March 7, 2014

Knowing hunger

By Kathryn Schmidt, assistant professor of music
SCRIPTURE: Matthew 4:1-11 (NRSV)
DEVOTIONAL:

Jesus knows hunger. Deep, gnawing hunger – the kind that would send most of us speeding through the nearest drive-thru, rummaging through the fridge with shaky hands, sifting through the compost, even. Drastic, painful hunger.

My comfortable lifestyle (and lack of discipline, to be honest) does not grant me a familiarity with this kind of hunger. But there’s another type of hunger I know very well. A hunger for love, vocational fulfillment, the safety of my family, financial security. First world hunger, the kind that goes with privilege. It’s a hunger of deficit – the space between what is, and what we want.

The crucial difference between Jesus’ behavior in this passage and my own approach to hunger is this: Jesus allows his hunger to propel him INTO God, whereas mine frequently drives me away from God. Jesus’ loneliness and pain in this passage only serves to strengthen his resolve. Rather than becoming weak, fearful and lacking in conviction, the opposite is true. In his pain, Jesus becomes strong. In his hunger, Jesus’ connection to his Creator, his True Parent, solidifies.

My tendency during periods of hunger? Much fist-shaking, questioning, wondering “God, my God, where are you?” Desiring my freezer to be filled with God’s manna, in labeled Tupperware containers. Begging for more signs, more answers, more promises.

“God, I want more!” The response? “I know, my child.” “God, I want security, a future, a hope!” “I know, my child.” “God, I’m hungry!” “I know, my child.”

May we, this Lenten season, allow our own hungers to strengthen our resolve. May we choose deeper unity with the One who knows our pain and welcomes us with open arms.

SCRIPTURE: Matthew 4:1-11 (NRSV)

Then Jesus was led up by the Spirit into the wilderness to be tempted by the devil. He fasted 40 days and 40 nights, and afterwards he was famished. The tempter came and said to him, “If you are the Son of God, command these stones to become loaves of bread.” But he answered, “It is written, ‘One does not live by bread alone, but by every word that comes from the mouth of God.’” Then the devil took him to the holy city and placed him on the pinnacle of the temple, saying to him, “If you are the Son of God, throw yourself down; for it is written, ‘He will command his angels concerning you,’ and ‘On their hands they will bear you up, so that you will not dash your foot against a stone.’” Jesus said to him, “Again it is written, ‘Do not put the Lord your God to the test.’” Again, the devil took him to a very high mountain and showed him all the kingdoms of the world and their splendor; and he said to him, “All these I will give you, if you will fall down and worship me.” Jesus said to him, “Away with you, Satan! For it is written, ‘Worship the Lord your God, and serve only him.’” Then the devil left him, and suddenly angels came and waited on him.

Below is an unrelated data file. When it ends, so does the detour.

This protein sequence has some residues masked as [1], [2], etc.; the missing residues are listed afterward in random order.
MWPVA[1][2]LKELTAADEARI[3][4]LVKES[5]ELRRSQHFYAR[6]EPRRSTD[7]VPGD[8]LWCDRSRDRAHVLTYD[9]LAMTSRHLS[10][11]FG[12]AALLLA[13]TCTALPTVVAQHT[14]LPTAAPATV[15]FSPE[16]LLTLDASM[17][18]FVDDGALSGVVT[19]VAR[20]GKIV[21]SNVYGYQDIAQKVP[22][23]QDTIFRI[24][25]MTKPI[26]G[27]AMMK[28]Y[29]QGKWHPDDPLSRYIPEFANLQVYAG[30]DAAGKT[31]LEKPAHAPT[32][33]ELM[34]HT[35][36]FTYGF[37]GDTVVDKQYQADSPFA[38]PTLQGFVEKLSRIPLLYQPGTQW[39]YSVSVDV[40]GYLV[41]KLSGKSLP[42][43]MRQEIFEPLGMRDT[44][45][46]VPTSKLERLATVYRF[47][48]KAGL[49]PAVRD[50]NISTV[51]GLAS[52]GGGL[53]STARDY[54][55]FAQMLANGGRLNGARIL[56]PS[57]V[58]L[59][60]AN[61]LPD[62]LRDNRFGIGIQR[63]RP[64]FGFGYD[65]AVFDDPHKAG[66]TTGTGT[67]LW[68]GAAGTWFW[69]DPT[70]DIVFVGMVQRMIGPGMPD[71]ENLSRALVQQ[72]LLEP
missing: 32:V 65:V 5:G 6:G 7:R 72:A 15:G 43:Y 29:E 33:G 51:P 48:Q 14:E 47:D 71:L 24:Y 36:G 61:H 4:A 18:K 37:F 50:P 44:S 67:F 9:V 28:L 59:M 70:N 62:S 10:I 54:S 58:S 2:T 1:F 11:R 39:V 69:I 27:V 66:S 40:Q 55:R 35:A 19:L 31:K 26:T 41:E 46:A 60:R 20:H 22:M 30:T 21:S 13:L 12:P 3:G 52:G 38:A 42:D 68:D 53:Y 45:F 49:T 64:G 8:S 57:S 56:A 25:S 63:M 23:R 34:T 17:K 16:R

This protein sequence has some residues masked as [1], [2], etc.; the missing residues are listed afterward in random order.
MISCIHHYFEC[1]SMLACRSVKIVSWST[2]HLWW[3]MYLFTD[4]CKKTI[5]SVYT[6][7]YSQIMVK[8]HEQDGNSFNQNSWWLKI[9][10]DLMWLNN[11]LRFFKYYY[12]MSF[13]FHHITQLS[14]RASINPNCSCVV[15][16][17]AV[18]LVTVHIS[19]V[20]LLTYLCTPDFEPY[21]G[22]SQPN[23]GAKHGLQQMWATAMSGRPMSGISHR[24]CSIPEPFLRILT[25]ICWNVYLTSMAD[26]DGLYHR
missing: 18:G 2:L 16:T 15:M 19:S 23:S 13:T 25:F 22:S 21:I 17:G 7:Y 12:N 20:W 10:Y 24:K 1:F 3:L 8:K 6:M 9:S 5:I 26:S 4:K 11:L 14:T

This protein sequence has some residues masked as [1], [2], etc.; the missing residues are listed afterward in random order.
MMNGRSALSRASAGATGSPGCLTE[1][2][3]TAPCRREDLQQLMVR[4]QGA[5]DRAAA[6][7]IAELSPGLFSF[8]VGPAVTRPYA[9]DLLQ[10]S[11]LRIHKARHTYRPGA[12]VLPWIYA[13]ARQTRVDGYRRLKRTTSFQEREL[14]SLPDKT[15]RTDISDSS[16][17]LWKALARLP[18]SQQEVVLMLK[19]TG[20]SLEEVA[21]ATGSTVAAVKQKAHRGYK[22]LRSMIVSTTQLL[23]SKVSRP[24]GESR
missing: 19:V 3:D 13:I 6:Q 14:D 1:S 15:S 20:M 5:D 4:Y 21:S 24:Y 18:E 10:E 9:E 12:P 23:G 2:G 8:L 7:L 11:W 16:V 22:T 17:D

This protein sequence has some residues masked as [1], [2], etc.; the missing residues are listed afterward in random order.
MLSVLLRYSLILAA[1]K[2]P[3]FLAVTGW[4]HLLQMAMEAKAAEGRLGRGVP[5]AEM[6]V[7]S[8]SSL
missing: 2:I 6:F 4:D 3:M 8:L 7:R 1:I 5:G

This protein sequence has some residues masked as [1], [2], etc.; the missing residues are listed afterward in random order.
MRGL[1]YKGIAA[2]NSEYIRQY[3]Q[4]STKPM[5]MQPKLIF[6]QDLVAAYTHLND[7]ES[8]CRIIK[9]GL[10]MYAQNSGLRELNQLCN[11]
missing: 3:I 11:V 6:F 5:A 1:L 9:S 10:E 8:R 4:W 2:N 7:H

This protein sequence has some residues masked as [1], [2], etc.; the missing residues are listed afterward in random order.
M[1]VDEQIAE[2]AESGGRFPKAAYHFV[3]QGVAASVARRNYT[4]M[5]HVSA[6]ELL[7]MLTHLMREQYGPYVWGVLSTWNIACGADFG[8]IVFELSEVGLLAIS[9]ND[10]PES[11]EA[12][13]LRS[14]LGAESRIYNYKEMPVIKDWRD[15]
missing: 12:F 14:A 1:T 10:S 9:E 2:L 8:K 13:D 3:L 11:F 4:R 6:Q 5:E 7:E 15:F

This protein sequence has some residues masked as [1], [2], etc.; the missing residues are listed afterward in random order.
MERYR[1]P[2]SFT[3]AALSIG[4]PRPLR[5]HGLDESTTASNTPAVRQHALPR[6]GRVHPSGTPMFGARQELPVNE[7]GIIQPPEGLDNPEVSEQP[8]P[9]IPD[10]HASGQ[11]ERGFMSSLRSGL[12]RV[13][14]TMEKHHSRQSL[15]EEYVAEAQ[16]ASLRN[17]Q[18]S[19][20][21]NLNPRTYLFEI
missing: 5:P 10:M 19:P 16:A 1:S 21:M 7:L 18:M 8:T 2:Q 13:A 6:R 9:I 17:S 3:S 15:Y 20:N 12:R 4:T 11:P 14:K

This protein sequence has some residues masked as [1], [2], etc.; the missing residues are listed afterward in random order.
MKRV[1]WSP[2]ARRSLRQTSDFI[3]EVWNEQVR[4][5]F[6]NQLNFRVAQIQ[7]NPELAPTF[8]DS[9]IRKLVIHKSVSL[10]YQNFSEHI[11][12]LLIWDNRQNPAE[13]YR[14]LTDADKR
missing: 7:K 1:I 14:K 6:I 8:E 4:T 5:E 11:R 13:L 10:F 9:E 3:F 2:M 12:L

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Comments (8)

  1. Your message today strikes a very familiar chord. I guess this Lenten Season, I need to keep on working and trusting until the answer arrives… Thank you. Mary

    Mary Hughes March 7, 2014 |
  2. What a thought-provoking and challenging devotional! Brutally honest, this piece inspires me to examine my own hungers. Thanks!

    Randy J. Roth March 7, 2014 |
  3. Kathryn, your message really resonated with me on many levels, I am involved in an ongoing work in Haiti that leaves me constantly hungering for God’s next provision and direction. It also touches the places in my American life, like over eating to fill the various “hungers”, in which I have need of good reminders of what drives my hungers and Who fills my hungers. Your message reminds me to stay the same course here that I am compelled to do in Haiti. Thank you.

    Diana Thomas March 7, 2014 |
  4. Is it because we are both musicians that your message so resonates with me? Oh those hungers!
    From desiring relief from my husband’s pain to making my fingers do what the music calls for.
    Thank you. (And how do you like the word resonate?!

    Pat Zavadil March 7, 2014 |
  5. Thank you Kathryn — may you be filled with the hunger and thirst for righteousness and may you find great satisfaction in whatever you do in life.

    Norm Morford March 7, 2014 |
  6. Thank you, Kathryn, for the deep insight, namely that hunger, corporal or mental, can by God’s grace trigger a greater spiritual hunger for Him and strengthen my resolve to serve Him and my hungry fellow creatures. I shall make use of your understanding for my homily tomorrow, the first Sunday of Lent.
    Mervyn Carapiet

    Mervyn Carapiet March 8, 2014 |
  7. Leave a response…Jesus lived what He taught. Advertisements and political chalenges bring us to wanting more, definatly we should worry about not having enough. Jesus taught us not to WORRY. I believe He knew what He was talking about.

    Richard Hirschler March 8, 2014 |
  8. Leave a response…Psalm 23:1 I shall not want. I am to teach myself the lesson that my wants reflect an emptiness that can only be filled by my walk with my Lord. Thank-you for reminding me of the possibility for growth when I catch myself saying “I want . . .”

    Lorne Friesen March 19, 2014 |